As part of its drive for global so-called “sustainability,” the United Nations has a new suggestion for the people of the world: Eat bugs instead of burgers. The controversial recommendations come from a new report by the UN Food and Agriculture Organization touting the supposed benefits of “edible insects” and the role they might play in future “food security” — assuming the bugs are farmed in a“sustainable” way, of course. The latest UN document also outlines propaganda campaigns to persuade Westerners and shows how expanding the international regulatory regime can help bugs-as-food proponents achieve their vision.
According to the controversial 200-page study, dubbed “Edible insects: Future prospects for food and feed security,” bugs are actually nutritious and environmentally friendly. The UN also claims it is “urgent” for people to start understanding that. “Insects as food and feed emerge as an especially relevant issue in the twenty-first century due to the rising cost of animal protein, food and feed insecurity, environmental pressures, population growth and increasing demand for protein among the middle classes,” the report claims, citing an array of real and imagined problems.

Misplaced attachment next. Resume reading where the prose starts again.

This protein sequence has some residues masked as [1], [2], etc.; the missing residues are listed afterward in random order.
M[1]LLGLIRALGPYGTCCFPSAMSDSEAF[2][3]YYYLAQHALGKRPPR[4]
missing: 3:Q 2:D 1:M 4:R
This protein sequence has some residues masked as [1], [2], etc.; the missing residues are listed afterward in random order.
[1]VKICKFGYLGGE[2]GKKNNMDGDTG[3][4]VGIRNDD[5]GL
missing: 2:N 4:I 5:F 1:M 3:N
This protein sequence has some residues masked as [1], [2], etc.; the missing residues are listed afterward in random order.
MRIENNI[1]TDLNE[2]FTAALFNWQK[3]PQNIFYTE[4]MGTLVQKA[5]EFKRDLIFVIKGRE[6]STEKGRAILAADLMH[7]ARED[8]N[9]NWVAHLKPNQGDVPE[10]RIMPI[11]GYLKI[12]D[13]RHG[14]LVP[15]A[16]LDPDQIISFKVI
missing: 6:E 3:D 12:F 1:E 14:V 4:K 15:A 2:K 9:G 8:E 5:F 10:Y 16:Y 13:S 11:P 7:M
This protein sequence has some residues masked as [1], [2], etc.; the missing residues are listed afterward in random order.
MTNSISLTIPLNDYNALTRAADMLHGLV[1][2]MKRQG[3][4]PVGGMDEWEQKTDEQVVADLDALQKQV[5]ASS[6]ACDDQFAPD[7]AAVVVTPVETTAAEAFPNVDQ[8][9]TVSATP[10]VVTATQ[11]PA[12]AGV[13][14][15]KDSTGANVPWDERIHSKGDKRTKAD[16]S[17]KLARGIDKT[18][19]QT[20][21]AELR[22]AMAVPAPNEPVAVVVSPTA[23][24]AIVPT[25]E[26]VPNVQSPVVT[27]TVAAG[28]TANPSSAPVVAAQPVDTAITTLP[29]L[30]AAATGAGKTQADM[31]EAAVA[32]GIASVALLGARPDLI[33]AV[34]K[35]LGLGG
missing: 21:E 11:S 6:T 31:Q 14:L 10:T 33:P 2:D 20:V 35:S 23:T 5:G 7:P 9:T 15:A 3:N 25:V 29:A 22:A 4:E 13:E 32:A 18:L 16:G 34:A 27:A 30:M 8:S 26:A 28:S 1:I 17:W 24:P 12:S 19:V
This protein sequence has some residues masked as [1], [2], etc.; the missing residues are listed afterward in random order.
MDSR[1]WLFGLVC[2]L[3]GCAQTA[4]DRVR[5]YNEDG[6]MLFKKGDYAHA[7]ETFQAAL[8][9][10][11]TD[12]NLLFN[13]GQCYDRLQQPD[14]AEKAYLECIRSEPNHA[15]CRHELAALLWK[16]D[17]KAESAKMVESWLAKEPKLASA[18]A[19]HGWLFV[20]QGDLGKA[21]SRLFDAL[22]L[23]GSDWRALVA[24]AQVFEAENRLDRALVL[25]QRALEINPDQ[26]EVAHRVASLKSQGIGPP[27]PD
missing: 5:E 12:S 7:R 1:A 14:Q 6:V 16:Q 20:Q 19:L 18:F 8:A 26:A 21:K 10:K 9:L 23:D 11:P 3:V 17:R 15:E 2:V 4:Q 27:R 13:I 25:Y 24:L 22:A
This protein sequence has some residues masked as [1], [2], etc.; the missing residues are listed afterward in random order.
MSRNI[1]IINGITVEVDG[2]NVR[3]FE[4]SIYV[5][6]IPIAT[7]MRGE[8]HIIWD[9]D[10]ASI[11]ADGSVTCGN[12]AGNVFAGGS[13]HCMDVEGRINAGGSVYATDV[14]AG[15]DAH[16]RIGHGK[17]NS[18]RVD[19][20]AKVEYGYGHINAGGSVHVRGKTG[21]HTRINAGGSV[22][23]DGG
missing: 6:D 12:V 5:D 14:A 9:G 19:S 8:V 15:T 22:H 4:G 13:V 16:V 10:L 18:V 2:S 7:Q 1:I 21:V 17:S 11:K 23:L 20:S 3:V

As such, according to the UN study, “alternative solutions” to conventional livestock and feed sources “urgently need to be found.” The consumption of insects — formally known as “entomophagy” — “therefore contributes positively to the environment and to health and livelihoods,” the UN FAO said in its report. It claimed, among other things, that there are numerous “environmental benefits” to rearing insects for food — especially if the bugs are fed human and animal waste. Among the potential benefits: reduced “greenhouse gases” that the UN blames for non-existent global warming, and fewer resources needed to produce insect-based food.